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Aster by StormloverWolf

Hello everyone! What do you know of the beautiful flower Aster? Sit for just a bit and let me tell you all about it.

Here we are mid-august with September and the coming of Fall right around the corner. The Aster “comes alive” in fall and the colours are so beautiful!! Asters are a popular daisy-like flower that have grown wild since ancient times. Asters have enjoyed a colourful history and are part of many legends.

Like many flowers, the aster has the same scientific name as its common name. It came from the Greek word for “star” to describe the star-like flowers. They bloom in late summer when your other flowers are beginning to fade and go through all of Fall and perhaps longer depending on where you live.

The Aster has enjoyed a rich cultural history filled with legends of magical Gods and Goddesses.

Let’s look at just a few of them -

Ancient Greeks:

The ancient Greeks burned aster leaves to ward off both snakes and evil spirits.

According to Greek mythology, when the God Jupiter decided to flood the earth to destroy the warring men, the Goddess Astraea was so upset she asked to be turned into a star. Her wish was granted, but when the flood waters receded she wept for the great loss of lives. As her tears turned to stardust and fell to earth, the beautiful aster flower sprung forth.

Another Greek legend claims that when King Aegeus' son Theseus volunteered to slay the Minotaur, he told his father he would fly a white flag on his return to Athens to announce his victory. But, Theseau forgot to change the flags and sailed into port with black flags flying. Believing his sons to be killed by the Minotaur, King Aegeus promptly committed suicide. It is believed that asters sprung forth where his blood stained the earth.

Asters were believed to be sacred to the Gods and were used in wreaths placed on altars.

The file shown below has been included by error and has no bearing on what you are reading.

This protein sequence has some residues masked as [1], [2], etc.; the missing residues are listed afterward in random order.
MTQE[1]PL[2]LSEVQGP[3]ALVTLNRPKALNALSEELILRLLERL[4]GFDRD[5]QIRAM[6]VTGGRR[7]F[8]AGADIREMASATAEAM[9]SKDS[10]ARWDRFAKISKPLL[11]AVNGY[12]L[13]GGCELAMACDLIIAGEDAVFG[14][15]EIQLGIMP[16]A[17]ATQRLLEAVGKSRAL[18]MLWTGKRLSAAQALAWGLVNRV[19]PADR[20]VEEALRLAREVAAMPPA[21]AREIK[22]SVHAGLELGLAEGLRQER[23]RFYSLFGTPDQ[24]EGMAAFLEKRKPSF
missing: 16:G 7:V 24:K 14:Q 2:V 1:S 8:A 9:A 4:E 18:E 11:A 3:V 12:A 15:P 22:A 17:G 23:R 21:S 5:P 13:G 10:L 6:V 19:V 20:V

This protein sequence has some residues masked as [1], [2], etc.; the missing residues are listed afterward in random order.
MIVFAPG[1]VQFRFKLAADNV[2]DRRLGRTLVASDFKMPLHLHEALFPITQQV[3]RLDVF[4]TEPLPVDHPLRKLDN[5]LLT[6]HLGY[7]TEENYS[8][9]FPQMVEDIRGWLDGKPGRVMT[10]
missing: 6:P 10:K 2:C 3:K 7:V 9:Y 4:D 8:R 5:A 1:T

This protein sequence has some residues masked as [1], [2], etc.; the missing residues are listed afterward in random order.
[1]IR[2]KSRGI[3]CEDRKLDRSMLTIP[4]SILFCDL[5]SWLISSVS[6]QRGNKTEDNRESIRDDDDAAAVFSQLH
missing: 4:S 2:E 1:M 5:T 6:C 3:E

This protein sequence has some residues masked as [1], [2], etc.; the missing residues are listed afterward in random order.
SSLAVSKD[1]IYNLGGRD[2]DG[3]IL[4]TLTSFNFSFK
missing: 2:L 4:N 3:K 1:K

Cherokee Indians:

According to Cherokee legend, two young Indian girls who hid in the woods to avoid warring tribes sought the help of an herb woman. While the girls slept, the old woman foresaw the future and knew the girls were in grave danger. She sprinkled herbs over the girls and covered them with leaves. In the morning, the two sisters had turned into flowers. The one wearing the blue fringed dress became the first aster flower that being blue.

England and Germany:

Both the English and the Germans believed the aster held magical powers.


The aster was known as the “eye of Christ” in France. Asters were laid on the graves of dead soldiers to symbolize the wish that things had turned out differently in battle.

United States:

The aster is the birth flower for the month of September and the flower for the 20th wedding anniversary.

Asters are a genus of flowers from the Asteraceae family. It includes about 180 species of flowering plants. All asters produce clusters of tiny daisy-like flowers. While wild asters are typically run the purple and blue range, cultivated varieties may be pink, blue, purple, lavender and white as well. As cut flowers, asters have a long vase life and may last up to two weeks.

All asters are a symbol of patience and elegance. The different colours of the asters do not change the meaning of them.

The Aster has been used in a variety of ways throughout history, most commonly as a means to appeal to the Gods to ward off evil, but there are some other uses, too.

The ancient Greeks made an ointment from asters to heal the effects of a bite from a “mad” dog. Asters boiled in wine and placed near a beehive were thought to improve the flavour of honey, and asters are used in some Chinese herbal remedies.

The aster flower's message depends on the circumstances. It symbolizes fond remembrance or wishing things were different when placed on a grave but symbolizes elegance in your fall décor. Offering a potted plant of asters is a great way to welcome a new friend to the neighbourhood.

Aster gender: Feminine Element: Water Deity: Venus Other Name: Starwort

The Aster is a magical plant used by Witches in all forms of love enchantment and in Sabbat potpourris. It is sacred to all Pagan Gods and Goddesses and is also one of the traditional ritual herbs of the Autumn Equinox Sabbat.

September is my birthday month, so I will celebrate by getting some of these beauty's and adding them to my yards. I like the idea of fresh flowers, but I will also use cut one's in some wreaths and floral sprays that I am making as gifts. If you haven't had them before, add them! They are beautiful and long lasting as well.


Sources: Magickal Herbalism: Scott Cunningham Wicca Garden: Gerina Dunwitch

image by Richard Loader on Unsplash

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